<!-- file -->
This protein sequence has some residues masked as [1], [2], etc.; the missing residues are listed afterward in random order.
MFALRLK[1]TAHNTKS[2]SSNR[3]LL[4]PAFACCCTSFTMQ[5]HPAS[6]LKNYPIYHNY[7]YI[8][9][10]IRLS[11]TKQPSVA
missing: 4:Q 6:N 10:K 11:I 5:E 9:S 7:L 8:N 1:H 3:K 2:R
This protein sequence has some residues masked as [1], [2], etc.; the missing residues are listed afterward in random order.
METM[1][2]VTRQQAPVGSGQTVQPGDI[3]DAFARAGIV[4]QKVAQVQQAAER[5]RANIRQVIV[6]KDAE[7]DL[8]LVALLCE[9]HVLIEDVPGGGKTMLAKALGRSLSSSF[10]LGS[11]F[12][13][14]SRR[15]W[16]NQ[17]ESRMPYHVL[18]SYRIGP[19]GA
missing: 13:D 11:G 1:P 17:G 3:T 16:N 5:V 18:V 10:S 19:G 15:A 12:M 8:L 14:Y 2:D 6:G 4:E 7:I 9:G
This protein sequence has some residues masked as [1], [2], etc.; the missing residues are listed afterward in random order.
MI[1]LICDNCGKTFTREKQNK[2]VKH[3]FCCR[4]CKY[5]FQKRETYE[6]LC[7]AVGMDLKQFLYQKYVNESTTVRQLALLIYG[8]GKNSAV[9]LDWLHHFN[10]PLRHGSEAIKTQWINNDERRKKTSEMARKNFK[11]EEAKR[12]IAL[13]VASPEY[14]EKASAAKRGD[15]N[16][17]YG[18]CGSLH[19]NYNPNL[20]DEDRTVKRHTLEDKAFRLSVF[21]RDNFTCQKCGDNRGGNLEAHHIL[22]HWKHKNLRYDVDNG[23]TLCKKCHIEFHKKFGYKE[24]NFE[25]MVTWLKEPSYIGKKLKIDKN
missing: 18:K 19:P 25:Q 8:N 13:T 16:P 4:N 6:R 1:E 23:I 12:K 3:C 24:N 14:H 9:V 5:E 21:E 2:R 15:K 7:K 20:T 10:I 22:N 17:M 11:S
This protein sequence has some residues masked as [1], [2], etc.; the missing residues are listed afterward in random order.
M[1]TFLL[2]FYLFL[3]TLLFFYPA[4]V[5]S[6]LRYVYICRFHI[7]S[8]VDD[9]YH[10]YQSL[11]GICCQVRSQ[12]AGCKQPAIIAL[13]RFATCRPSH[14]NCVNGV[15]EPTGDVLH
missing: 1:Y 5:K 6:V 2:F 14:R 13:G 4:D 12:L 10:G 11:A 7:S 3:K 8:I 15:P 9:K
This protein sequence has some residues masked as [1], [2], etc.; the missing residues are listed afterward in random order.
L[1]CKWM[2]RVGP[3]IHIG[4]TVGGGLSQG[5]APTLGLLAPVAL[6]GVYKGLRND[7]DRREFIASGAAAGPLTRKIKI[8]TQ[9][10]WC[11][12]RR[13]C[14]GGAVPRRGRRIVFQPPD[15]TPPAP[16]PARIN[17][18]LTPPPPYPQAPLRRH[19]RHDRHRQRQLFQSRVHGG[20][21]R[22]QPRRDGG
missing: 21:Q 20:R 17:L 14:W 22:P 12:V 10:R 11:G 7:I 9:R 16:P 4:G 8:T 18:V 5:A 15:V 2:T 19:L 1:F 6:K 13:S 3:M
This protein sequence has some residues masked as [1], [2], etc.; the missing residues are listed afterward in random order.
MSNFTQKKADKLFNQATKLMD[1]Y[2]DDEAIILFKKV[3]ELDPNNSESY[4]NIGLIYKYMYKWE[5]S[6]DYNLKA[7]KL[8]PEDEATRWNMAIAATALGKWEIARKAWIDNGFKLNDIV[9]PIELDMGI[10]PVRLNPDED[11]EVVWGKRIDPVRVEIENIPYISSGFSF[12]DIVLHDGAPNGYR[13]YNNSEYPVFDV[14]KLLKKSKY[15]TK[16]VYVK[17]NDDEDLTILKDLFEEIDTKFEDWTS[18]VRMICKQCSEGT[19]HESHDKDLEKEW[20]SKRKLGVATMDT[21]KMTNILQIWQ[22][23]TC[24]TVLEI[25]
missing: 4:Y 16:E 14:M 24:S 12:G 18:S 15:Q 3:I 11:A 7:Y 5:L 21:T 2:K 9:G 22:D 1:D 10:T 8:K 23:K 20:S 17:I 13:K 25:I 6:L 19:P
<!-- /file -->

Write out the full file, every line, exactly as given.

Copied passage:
This protein sequence has some residues masked as [1], [2], etc.; the missing residues are listed afterward in random order.
MFALRLK[1]TAHNTKS[2]SSNR[3]LL[4]PAFACCCTSFTMQ[5]HPAS[6]LKNYPIYHNY[7]YI[8][9][10]IRLS[11]TKQPSVA
missing: 4:Q 6:N 10:K 11:I 5:E 9:S 7:L 8:N 1:H 3:K 2:R
This protein sequence has some residues masked as [1], [2], etc.; the missing residues are listed afterward in random order.
METM[1][2]VTRQQAPVGSGQTVQPGDI[3]DAFARAGIV[4]QKVAQVQQAAER[5]RANIRQVIV[6]KDAE[7]DL[8]LVALLCE[9]HVLIEDVPGGGKTMLAKALGRSLSSSF[10]LGS[11]F[12][13][14]SRR[15]W[16]NQ[17]ESRMPYHVL[18]SYRIGP[19]GA
missing: 13:D 11:G 1:P 17:G 3:T 16:N 5:V 18:V 10:S 19:G 15:A 12:M 8:L 14:Y 2:D 6:G 4:E 7:I 9:G
This protein sequence has some residues masked as [1], [2], etc.; the missing residues are listed afterward in random order.
MI[1]LICDNCGKTFTREKQNK[2]VKH[3]FCCR[4]CKY[5]FQKRETYE[6]LC[7]AVGMDLKQFLYQKYVNESTTVRQLALLIYG[8]GKNSAV[9]LDWLHHFN[10]PLRHGSEAIKTQWINNDERRKKTSEMARKNFK[11]EEAKR[12]IAL[13]VASPEY[14]EKASAAKRGD[15]N[16][17]YG[18]CGSLH[19]NYNPNL[20]DEDRTVKRHTLEDKAFRLSVF[21]RDNFTCQKCGDNRGGNLEAHHIL[22]HWKHKNLRYDVDNG[23]TLCKKCHIEFHKKFGYKE[24]NFE[25]MVTWLKEPSYIGKKLKIDKN
missing: 18:K 19:P 25:Q 8:N 13:T 16:P 4:N 6:R 1:E 23:I 12:K 3:C 24:N 14:H 9:V 5:E 21:E 2:R 15:K 7:K 20:T 10:I 22:N 17:M 11:S
This protein sequence has some residues masked as [1], [2], etc.; the missing residues are listed afterward in random order.
M[1]TFLL[2]FYLFL[3]TLLFFYPA[4]V[5]S[6]LRYVYICRFHI[7]S[8]VDD[9]YH[10]YQSL[11]GICCQVRSQ[12]AGCKQPAIIAL[13]RFATCRPSH[14]NCVNGV[15]EPTGDVLH
missing: 1:Y 5:K 6:V 2:F 14:R 13:G 4:D 12:L 10:G 11:A 7:S 3:K 8:I 15:P 9:K
This protein sequence has some residues masked as [1], [2], etc.; the missing residues are listed afterward in random order.
L[1]CKWM[2]RVGP[3]IHIG[4]TVGGGLSQG[5]APTLGLLAPVAL[6]GVYKGLRND[7]DRREFIASGAAAGPLTRKIKI[8]TQ[9][10]WC[11][12]RR[13]C[14]GGAVPRRGRRIVFQPPD[15]TPPAP[16]PARIN[17][18]LTPPPPYPQAPLRRH[19]RHDRHRQRQLFQSRVHGG[20][21]R[22]QPRRDGG
missing: 21:Q 20:R 17:L 14:W 22:P 12:V 10:R 11:G 7:I 9:R 16:P 4:G 8:T 18:V 5:A 15:V 2:T 19:L 1:F 6:K 13:S 3:M
This protein sequence has some residues masked as [1], [2], etc.; the missing residues are listed afterward in random order.
MSNFTQKKADKLFNQATKLMD[1]Y[2]DDEAIILFKKV[3]ELDPNNSESY[4]NIGLIYKYMYKWE[5]S[6]DYNLKA[7]KL[8]PEDEATRWNMAIAATALGKWEIARKAWIDNGFKLNDIV[9]PIELDMGI[10]PVRLNPDED[11]EVVWGKRIDPVRVEIENIPYISSGFSF[12]DIVLHDGAPNGYR[13]YNNSEYPVFDV[14]KLLKKSKY[15]TK[16]VYVK[17]NDDEDLTILKDLFEEIDTKFEDWTS[18]VRMICKQCSEGT[19]HESHDKDLEKEW[20]SKRKLGVATMDT[21]KMTNILQIWQ[22][23]TC[24]TVLEI[25]
missing: 4:Y 16:E 14:M 24:S 12:G 18:S 15:Q 3:I 11:A 7:Y 5:L 21:T 2:K 9:G 22:D 1:D 10:T 8:K 23:K 20:S 17:I 13:K 25:I 6:L 19:P